I “warm up” for writing by checking email, Facebook and Twitter. Sometimes I’ll write a blog entry, anything to wake up my fingers and my brain.
Plot, seat of pants or combination?
I prefer to have the plot written out. I like knowing where I’m going and thinking through how to get there. Although, with Anomaly, I only had a skeleton outline. It was scary, but it really helped me develop more plot twists.
What is the most difficult part of pulling together a book? Ex. Do you have saggy middles, soggy characters, soupy plots during your first drafts…if so, how do you shape it up?
My manuscripts tend to be choppy in the first draft. I need a second and third time through to tighten up the elements and characters.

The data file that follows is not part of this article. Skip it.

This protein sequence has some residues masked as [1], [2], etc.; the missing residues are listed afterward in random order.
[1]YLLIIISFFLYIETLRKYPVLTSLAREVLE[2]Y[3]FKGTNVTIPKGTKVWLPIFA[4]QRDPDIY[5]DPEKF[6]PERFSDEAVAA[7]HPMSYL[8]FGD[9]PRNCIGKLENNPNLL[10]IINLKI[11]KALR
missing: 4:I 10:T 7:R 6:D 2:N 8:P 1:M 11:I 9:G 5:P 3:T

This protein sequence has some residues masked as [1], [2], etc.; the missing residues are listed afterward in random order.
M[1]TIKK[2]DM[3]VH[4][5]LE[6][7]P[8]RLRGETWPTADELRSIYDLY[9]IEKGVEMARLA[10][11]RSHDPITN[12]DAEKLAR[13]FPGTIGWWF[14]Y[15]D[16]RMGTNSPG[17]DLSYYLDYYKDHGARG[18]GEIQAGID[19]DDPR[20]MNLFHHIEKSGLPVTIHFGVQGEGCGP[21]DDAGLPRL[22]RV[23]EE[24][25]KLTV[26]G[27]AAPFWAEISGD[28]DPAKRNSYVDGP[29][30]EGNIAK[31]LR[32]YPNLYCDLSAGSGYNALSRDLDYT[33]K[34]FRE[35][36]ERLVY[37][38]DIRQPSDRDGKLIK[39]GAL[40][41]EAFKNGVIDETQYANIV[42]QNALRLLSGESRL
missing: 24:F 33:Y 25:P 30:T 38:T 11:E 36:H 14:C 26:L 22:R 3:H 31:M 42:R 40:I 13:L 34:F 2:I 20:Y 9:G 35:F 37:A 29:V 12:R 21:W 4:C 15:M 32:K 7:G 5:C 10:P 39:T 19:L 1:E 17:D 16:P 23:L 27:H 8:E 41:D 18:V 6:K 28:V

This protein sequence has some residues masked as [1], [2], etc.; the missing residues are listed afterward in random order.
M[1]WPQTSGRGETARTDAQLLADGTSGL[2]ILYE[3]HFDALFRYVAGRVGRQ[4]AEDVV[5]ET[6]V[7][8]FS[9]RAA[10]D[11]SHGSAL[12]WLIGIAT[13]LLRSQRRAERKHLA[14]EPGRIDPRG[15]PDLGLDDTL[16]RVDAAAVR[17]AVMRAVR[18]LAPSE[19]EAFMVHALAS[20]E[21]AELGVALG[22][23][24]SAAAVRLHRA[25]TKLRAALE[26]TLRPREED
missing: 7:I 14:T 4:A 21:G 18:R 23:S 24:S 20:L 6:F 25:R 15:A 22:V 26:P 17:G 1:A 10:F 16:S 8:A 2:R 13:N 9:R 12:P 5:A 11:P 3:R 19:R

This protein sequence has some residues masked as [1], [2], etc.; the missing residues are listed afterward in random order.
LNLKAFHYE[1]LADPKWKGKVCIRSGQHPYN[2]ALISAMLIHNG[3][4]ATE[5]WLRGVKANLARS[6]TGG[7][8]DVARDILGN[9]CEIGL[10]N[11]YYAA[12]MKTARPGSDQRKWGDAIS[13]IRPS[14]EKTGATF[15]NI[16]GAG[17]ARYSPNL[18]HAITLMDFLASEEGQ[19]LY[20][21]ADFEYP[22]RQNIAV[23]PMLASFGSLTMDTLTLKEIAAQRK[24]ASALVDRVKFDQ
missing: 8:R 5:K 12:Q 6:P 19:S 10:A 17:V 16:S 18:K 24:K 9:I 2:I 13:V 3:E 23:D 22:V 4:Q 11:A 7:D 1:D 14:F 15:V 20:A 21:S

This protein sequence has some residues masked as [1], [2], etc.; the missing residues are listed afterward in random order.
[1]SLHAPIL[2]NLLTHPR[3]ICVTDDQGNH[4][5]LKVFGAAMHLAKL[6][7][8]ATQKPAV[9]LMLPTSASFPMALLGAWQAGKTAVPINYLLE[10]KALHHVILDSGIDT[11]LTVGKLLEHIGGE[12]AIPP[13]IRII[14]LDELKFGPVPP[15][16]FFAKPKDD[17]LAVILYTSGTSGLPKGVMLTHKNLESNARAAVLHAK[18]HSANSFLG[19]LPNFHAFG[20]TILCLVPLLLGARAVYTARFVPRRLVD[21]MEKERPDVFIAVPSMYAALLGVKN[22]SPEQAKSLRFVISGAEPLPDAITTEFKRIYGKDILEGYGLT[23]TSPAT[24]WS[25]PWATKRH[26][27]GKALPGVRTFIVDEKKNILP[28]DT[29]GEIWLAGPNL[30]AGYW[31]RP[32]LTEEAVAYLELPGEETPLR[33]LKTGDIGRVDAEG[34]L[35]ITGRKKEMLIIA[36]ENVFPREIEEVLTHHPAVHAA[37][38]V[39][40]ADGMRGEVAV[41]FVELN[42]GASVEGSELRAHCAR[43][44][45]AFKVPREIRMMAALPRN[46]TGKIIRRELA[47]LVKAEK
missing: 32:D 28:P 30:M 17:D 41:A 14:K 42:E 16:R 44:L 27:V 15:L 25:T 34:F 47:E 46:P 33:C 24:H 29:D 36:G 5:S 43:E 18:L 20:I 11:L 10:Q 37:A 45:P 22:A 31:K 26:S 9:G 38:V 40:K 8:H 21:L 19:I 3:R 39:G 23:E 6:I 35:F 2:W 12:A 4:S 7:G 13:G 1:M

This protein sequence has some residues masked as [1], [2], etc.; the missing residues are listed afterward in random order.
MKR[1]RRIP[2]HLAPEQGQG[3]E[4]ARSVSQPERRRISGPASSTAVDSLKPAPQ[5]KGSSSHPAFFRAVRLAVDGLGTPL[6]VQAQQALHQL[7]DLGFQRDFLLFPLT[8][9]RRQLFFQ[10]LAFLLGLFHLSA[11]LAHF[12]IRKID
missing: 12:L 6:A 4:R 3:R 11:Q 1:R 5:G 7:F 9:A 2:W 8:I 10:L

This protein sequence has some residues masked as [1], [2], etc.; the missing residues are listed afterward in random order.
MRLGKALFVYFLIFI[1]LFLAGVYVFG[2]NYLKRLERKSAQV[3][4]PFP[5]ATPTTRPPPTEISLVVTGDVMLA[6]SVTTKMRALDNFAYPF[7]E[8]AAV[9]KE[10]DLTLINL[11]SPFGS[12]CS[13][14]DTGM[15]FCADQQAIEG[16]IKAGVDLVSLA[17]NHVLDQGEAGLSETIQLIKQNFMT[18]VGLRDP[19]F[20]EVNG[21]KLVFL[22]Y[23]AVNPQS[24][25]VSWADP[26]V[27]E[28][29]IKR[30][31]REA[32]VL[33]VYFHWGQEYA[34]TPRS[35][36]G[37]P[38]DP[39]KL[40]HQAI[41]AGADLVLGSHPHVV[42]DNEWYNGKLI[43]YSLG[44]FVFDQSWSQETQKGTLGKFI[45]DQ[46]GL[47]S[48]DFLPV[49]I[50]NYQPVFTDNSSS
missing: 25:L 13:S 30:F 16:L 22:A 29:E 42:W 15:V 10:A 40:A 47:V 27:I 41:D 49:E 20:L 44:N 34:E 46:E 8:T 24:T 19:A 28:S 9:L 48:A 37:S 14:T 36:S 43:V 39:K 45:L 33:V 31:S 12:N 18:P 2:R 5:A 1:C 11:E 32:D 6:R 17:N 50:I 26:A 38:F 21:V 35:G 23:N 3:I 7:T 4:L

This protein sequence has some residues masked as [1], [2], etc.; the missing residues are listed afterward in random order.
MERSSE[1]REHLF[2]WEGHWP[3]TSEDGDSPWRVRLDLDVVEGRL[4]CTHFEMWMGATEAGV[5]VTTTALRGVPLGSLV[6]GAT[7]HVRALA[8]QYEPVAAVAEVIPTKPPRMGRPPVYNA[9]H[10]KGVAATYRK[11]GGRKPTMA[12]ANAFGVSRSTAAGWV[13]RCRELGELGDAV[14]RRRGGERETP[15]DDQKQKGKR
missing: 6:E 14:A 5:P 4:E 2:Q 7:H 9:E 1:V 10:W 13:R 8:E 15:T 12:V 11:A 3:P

Krista McGee’s passion to see teens excited about serving God is a driving force behind her novels. Ever since college when she spent a summer working at a youth camp, McGee knew she wanted to invest in teenagers. Since then she’s been involved in a variety of youth ministries and currently teaches at a Christian school in Tampa, FL.
McGee broke into the writing world during her time in Spain. A friend encouraged her to submit an article to a Christian girls’ magazine, and it got published. Once her family moved back to Tampa, she got the idea for her first novel, First Date, a modern take of the story of Esther. Her subsequent books, Starring Me and Right Where I Belong, are based on Rebekah and Ruth.
When Krista McGee isn’t living in fictional worlds of her own creation, she spends her days as a wife, mom, teacher and coffee snob.
Learn more about Krista McGee and her books at kristamcgeebooks.com. Readers can also become a fan on Facebook or follow her on Twitter.